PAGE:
As reported recently in the Southwest Journal, Trader Joe’s is attempting to gain approval for a store in the Wedge area at Lyndale Avenue and 27th Street. Under the plan, a new 14,000-square-foot building would be constructed on the site as well as a large surface parking lot. Trader Joe’s would be the building’s sole tenant. The site was selected for one major reason: one of the only potential sites for a new liquor store in the area.
At the initial Lowry Hill East neighborhood meeting, a number of community members brought up concerns that the project seemed suburban because of its large surface parking lot and small building that has its entrance facing the parking lot instead of the street intersection. A number of people encouraged the developer, TOLD, to look at underground parking and to add density to the project. Generally, the group otherwise seemed supportive of Trader Joe’s joining the neighborhood.
There are a number of interesting aspects to this project, such as the role of Minneapolis’ liquor store ordinance in the site selection, the role of one of the current property and business owners, and an auto-oriented design.
A TOLD representative told the neighborhood that the reason why this specific site was selected was that it was the only site that they found in the Uptown/Lyn-Lake area that could be eligible for a liquor store. As you may recall, Trader Joe’s sought other locations on Lyndale, such as the Le Parisien project just north of 24th Street but that site was too close to Hum’s Liquor to get licensed. They considered seeking an exemption from the State of Minnesota but that never came to fruition.
Minneapolis requires a 2,000-foot buffer zone between liquor stores and a 300-foot buffer from schools, along with being located on a property zoned C2 with over five acres of contiguous appropriate commercial zoning. The Trader Joe’s site is not currently zoned C2 but it does appear to meet all of the other requirements of the city’s liquor store location requirements, so if they can rezone the site, getting the liquor license will likely be obtainable.
Is it shocking that Trader Joe’s or TOLD would seek to build a single-story, single-user building on the site? Not at all. It’s worth assuming that it is Trader Joe’s driving this deal given that they have been trying to be in this market for several years. Given the complexities of designing a site plan that works for the needs of Trader Joe’s and the other users (whether housing, office or retail), there is incentive to keep the project simple so it can simply get done. Add to that the added cost of the project, the resulting risk of adding additional uses (re: will they bring in their projected revenue) the project may not make sense with additional uses or may impose too much risk for the potential lender, property owner, and developer.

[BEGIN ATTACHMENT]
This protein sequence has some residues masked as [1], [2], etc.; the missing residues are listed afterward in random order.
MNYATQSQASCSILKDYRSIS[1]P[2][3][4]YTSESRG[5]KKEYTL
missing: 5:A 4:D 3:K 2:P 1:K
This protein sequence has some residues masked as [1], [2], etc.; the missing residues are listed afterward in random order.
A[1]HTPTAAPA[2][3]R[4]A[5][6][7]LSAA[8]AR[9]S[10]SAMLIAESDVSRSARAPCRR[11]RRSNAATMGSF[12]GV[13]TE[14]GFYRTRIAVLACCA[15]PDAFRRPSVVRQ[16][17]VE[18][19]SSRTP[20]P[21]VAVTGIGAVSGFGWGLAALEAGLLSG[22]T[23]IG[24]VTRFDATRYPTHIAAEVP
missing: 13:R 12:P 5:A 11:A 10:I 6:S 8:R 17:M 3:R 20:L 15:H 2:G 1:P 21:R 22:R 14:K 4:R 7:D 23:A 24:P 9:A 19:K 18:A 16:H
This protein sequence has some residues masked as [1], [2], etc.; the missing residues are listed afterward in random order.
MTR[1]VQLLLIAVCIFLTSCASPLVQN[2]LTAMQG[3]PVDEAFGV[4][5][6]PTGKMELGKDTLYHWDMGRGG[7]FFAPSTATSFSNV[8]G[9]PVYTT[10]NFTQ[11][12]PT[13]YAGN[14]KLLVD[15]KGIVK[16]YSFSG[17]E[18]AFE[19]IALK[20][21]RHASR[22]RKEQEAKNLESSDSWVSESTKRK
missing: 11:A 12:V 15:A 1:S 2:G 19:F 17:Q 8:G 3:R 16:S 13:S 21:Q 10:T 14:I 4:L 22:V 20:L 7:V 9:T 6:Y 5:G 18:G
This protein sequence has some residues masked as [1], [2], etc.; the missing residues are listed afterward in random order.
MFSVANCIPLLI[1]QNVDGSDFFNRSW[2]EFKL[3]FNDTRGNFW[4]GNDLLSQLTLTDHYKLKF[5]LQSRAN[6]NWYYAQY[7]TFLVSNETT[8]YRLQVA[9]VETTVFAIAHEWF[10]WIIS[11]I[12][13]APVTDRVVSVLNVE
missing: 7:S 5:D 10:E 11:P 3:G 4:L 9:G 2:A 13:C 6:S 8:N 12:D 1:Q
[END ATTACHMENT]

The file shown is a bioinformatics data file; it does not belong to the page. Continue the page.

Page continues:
At the neighborhood meeting, it was stated that the existing four-building properties are owned by two groups: the Art Materials building is owned by the owners of Art Materials and the other buildings and parking lot are owned by the owner of Sunnyside Up Café and the self-serve Laundromat. Art Materials has been looking for a new space in the Lyn-Lake area for a while and the other property owner is preparing his estate and wants his family to retain ownership in the property while positioning it best for the future. With all of the site’s owners seeking dramatic changes to how the properties have been operated, it makes the site much more likely to be redeveloped, whether a Trader Joe’s or otherwise.
The question that’s raised is whether or not some of these liquor store location requirements caused Trader Joe’s and TOLD to seek a building and site format that is less urban in nature. Had other sites in the Uptown/Lyn-Lake area been available for a store, would we have seen Trader Joe’s become a tenant of Calhoun Square or Blue, or in the new projects proposed at Cowboy Slim’s or 2900 Lyndale Avenue?
I believe that it is much more likely that Trader Joe’s would have been incorporated into another development site, one with multiple uses and floors, if there were more choice in the matter. In addition, there would be more liquor store options for consumers, which is a good thing in Uptown given the high density of residents and the relatively high level of inconvenience one must go through (such as some stores being dirty, crowded and/or not accepting credit cards) to purchase alcohol. Add the state-mandated closure of liquor stores on Sundays, and it’s really hard for this non-drinker to buy craft beer for his house guests.
Will it be nice to have additional options in the greater Uptown/Lyn-Lake areas for food and alcohol? You bet. But are there real concerns about the design of the store and lack of density that make aspects of this proposal unattractive? You bet.
Thatcher Imboden is a lifelong Southwest resident, now residing in Kenny. He is a development project manager with Southwest-based The Ackerberg Group and is president of the Uptown Association. He blogs at ouruptown.com.